of them, shouting, "Back! back! for God's sake, keep out of the forest!"
At the same moment a gust of wind dispersed the smoke, and showed him a few hundred yards distant a house, which, owing to its isolated position, away from the burning town, was untouched by fire.
"Follow me," he cried, and dashed towards it.
His sudden appearance, his assurance of voice and manner, had the desired effect; the fugitives crowded round him, some even clinging to his stirrups. All vaguely in their terror wondered from whence he had sprung. "Surely he must have been sent to save them from the heathen." So he drew them on until they reached the house, entered the courtyard, and some one closed the gates, thus ensuring safety for a short time at least.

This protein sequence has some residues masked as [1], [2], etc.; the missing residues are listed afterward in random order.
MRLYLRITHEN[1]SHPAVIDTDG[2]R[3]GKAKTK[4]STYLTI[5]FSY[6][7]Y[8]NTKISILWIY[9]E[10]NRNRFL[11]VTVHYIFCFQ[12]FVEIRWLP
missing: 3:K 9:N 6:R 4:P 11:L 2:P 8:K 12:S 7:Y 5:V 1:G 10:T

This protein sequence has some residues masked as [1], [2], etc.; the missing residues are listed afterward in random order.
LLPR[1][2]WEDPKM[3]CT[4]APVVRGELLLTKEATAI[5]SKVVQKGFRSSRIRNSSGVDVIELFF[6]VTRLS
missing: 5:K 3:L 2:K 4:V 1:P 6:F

The day was just dawning, but it was hardly perceptible because of the fierce light from the burning town, which reddened land and sky with a deeper glow than the rising sun. Coming ever nearer and nearer they heard the yells of the savages, and the children clung in terror to their mothers, who, in their anguish, called upon the men to save them.
"Quick to the house and barricade doors and windows," said Josh.
"You are driving us into a trap; we shall be either murdered or burnt alive," cried a farmer.
"You will at least have a chance of defending yourselves," answered Josh; "in the forest you would have been slaughtered. I do not say we shall escape now, but at least we can fight and die like men."
"He's right," said James Carter, the owner of the house. "My father built the homestead; it is strong and well seasoned. Comrades, if we must die, we will sell our lives dearly. Quick, do as the young man bids you," and throwing open the doors, he hurried the women and children within.